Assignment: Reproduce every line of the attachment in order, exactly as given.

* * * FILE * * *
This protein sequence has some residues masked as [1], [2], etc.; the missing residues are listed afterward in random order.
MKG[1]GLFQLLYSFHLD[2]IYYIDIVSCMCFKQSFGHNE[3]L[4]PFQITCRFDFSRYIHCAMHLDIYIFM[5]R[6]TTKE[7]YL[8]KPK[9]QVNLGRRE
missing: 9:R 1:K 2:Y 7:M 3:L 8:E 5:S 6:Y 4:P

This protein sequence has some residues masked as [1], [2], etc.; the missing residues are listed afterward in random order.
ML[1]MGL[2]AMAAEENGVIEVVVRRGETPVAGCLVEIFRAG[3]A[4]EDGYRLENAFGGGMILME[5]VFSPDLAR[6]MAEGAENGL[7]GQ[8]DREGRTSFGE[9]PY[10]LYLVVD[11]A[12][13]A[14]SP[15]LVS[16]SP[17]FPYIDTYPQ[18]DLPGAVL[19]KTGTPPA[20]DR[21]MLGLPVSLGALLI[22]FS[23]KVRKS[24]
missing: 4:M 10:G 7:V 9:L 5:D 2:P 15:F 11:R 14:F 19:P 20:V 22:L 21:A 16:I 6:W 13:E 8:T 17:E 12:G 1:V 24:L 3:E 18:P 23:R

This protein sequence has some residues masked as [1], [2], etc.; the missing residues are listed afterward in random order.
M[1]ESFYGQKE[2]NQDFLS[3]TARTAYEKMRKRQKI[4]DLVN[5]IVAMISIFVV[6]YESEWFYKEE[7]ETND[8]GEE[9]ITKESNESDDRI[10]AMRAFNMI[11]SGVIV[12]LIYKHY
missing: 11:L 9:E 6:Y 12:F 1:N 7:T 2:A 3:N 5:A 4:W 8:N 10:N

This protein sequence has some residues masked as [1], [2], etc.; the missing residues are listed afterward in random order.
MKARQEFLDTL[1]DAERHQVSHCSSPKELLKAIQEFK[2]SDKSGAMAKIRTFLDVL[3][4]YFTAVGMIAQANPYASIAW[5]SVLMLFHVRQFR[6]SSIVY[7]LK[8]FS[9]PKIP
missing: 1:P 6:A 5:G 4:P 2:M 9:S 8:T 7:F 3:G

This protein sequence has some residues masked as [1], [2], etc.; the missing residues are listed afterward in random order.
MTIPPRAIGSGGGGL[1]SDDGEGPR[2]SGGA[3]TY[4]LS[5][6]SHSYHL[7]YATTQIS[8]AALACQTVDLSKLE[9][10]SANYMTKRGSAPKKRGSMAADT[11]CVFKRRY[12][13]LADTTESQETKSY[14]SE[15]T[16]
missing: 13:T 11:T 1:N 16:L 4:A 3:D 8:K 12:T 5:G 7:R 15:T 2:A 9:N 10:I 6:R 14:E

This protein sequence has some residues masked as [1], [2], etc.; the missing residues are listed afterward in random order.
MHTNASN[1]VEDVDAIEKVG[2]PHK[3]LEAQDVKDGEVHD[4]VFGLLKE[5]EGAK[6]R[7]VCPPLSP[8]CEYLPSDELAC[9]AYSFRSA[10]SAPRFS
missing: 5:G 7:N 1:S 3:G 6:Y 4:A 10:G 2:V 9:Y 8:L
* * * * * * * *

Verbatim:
This protein sequence has some residues masked as [1], [2], etc.; the missing residues are listed afterward in random order.
MKG[1]GLFQLLYSFHLD[2]IYYIDIVSCMCFKQSFGHNE[3]L[4]PFQITCRFDFSRYIHCAMHLDIYIFM[5]R[6]TTKE[7]YL[8]KPK[9]QVNLGRRE
missing: 9:R 1:K 2:Y 7:M 3:L 8:E 5:S 6:Y 4:P

This protein sequence has some residues masked as [1], [2], etc.; the missing residues are listed afterward in random order.
ML[1]MGL[2]AMAAEENGVIEVVVRRGETPVAGCLVEIFRAG[3]A[4]EDGYRLENAFGGGMILME[5]VFSPDLAR[6]MAEGAENGL[7]GQ[8]DREGRTSFGE[9]PY[10]LYLVVD[11]A[12][13]A[14]SP[15]LVS[16]SP[17]FPYIDTYPQ[18]DLPGAVL[19]KTGTPPA[20]DR[21]MLGLPVSLGALLI[22]FS[23]KVRKS[24]
missing: 4:M 10:G 7:V 9:L 5:D 2:P 15:F 11:R 14:F 19:P 20:V 22:L 21:A 16:I 6:W 13:E 8:T 17:E 12:G 1:V 24:L 3:E 18:P 23:R

This protein sequence has some residues masked as [1], [2], etc.; the missing residues are listed afterward in random order.
M[1]ESFYGQKE[2]NQDFLS[3]TARTAYEKMRKRQKI[4]DLVN[5]IVAMISIFVV[6]YESEWFYKEE[7]ETND[8]GEE[9]ITKESNESDDRI[10]AMRAFNMI[11]SGVIV[12]LIYKHY
missing: 11:L 9:E 6:Y 12:F 1:N 7:T 2:A 3:N 5:A 4:W 8:N 10:N

This protein sequence has some residues masked as [1], [2], etc.; the missing residues are listed afterward in random order.
MKARQEFLDTL[1]DAERHQVSHCSSPKELLKAIQEFK[2]SDKSGAMAKIRTFLDVL[3][4]YFTAVGMIAQANPYASIAW[5]SVLMLFHVRQFR[6]SSIVY[7]LK[8]FS[9]PKIP
missing: 1:P 6:A 5:G 4:P 2:M 9:S 8:T 7:F 3:G

This protein sequence has some residues masked as [1], [2], etc.; the missing residues are listed afterward in random order.
MTIPPRAIGSGGGGL[1]SDDGEGPR[2]SGGA[3]TY[4]LS[5][6]SHSYHL[7]YATTQIS[8]AALACQTVDLSKLE[9][10]SANYMTKRGSAPKKRGSMAADT[11]CVFKRRY[12][13]LADTTESQETKSY[14]SE[15]T[16]
missing: 13:T 11:T 1:N 16:L 4:A 3:D 8:K 12:T 5:G 7:R 15:T 2:A 9:N 10:I 6:R 14:E

This protein sequence has some residues masked as [1], [2], etc.; the missing residues are listed afterward in random order.
MHTNASN[1]VEDVDAIEKVG[2]PHK[3]LEAQDVKDGEVHD[4]VFGLLKE[5]EGAK[6]R[7]VCPPLSP[8]CEYLPSDELAC[9]AYSFRSA[10]SAPRFS
missing: 5:G 7:N 1:S 3:G 6:Y 4:A 10:G 2:V 9:Y 8:L